A former ISIS militant who is now held captive by Kurdish forces has told of his experiences fighting for the terrorist organization, including the training he reports to have undertaken in Turkey before returning to Syria.
Turkey is training Islamic State terrorists in a camp disguised as a training ground for the Free Syrian Army, the 20-year-old jihadist captured by the Kurdish YPG alleged.
The prisoner also said Ankara’s help to the “moderate” Syrian opposition is not as innocent as portrayed.
The following is from Sputnik Turkey, who spoke to the fighter:
“In August 2014 I trained in Adana under a Daesh commander,” said 20-year-old Abdurrahman Adulhadi. He was captured by the Kurdish People’s Protection Units (YPG) earlier this month in the al-Hol region of eastern al-Hasakah Governorate, northeastern Syria.
“There were 60 of us, and we trained in a village not far from the airport. We got up in the morning and played sport. Once a week we had target practice, they taught us how to use Kalashnikovs, machine guns and other kinds of weaponry.”
“We were trained by Ahmet from Urfa (a city in the South Eastern Anatolia region of Turkey, close to the Syrian border), and a group member called Ibrahim was our interpreter.”
“The training took place in Turkey because the Daesh command thought that it was safer there than in Syria. It wasn’t possible to carry out training in Syria because of airstrikes.”
Adulhadi said that Daesh presented its training facility in Adana to local media as a camp of the Free Syrian Army (FSA), one of many opposition groups the Turkish government allows to have a base in Turkey; the FSA’s base is in the city of Hatay on the Turkish-Syrian border.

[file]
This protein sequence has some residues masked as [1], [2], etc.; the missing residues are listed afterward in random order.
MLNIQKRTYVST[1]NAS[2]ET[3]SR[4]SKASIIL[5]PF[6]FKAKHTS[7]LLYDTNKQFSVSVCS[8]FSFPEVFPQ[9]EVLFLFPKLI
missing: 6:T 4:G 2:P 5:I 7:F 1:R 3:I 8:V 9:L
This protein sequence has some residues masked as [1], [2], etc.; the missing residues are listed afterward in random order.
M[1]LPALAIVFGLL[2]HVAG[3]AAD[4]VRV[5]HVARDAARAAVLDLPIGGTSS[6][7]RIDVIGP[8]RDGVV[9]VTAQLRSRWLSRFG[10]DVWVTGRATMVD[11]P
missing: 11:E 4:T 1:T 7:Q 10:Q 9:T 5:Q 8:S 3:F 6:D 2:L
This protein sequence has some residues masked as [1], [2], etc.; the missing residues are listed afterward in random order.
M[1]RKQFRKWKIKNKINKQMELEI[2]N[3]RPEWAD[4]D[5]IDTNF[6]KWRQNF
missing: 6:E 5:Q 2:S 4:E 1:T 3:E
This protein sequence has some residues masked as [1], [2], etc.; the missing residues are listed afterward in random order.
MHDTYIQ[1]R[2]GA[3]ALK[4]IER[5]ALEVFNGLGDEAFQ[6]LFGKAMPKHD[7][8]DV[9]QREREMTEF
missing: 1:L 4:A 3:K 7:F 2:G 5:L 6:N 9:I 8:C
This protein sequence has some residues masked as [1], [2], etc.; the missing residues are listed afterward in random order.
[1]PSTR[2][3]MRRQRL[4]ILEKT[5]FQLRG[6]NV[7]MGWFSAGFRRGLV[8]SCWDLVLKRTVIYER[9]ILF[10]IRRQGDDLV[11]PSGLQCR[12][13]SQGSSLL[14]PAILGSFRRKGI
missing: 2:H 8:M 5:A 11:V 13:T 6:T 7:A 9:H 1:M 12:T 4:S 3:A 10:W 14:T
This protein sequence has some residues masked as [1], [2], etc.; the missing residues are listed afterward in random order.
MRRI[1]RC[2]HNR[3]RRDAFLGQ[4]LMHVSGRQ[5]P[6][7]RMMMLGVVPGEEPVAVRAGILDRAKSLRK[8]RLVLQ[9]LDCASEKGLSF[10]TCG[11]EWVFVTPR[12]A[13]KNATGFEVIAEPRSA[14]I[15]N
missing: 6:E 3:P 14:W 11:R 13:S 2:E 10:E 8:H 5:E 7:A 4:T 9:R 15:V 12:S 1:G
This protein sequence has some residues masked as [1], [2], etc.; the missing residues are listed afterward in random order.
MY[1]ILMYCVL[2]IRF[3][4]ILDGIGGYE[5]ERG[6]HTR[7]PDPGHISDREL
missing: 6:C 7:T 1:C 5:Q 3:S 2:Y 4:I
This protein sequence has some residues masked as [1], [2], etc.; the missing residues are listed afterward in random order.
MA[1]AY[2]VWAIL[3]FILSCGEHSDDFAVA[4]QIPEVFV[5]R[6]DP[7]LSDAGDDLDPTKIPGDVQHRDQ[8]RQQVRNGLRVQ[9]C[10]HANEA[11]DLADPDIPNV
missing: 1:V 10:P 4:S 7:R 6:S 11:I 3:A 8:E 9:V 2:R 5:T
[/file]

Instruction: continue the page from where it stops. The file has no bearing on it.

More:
“In the media they wrote that we were training in an FSA military camp, but in fact, all 60 of us were members of Daesh. We were Syrian nationals, many of whom in the beginning moved to Turkey to earn some money, and then joined Daesh.”
Having undergone training, Adulhadi said his main responsibility was to persuade more Syrians to join the organization’s preparations in Turkey.
“I made contacts with Syrians on the internet, helped them to get to Turkey and begin training. After I undertook the training, for five months I lived together with a relative who was a Daesh commander in Adana. My task was to meet the new recruits arriving from Syria. After training we sent them to Urfa, and from there – to Raqqa. From Raqqa they distributed themselves across different regions of Syria.”
Daesh in Turkey was provided with arms from Iraq, which were transported across the border in ordinary cars under the pretense of carrying food and other humanitarian supplies.
“Heavy weapons were delivered from Ash-Shaddadi (a town in southern Al-Hasakah Governorate),” said Adulhadi. He explained that he had been sent by a Daesh commander to work for the group’s intelligence service in the town when he was captured by the YPG.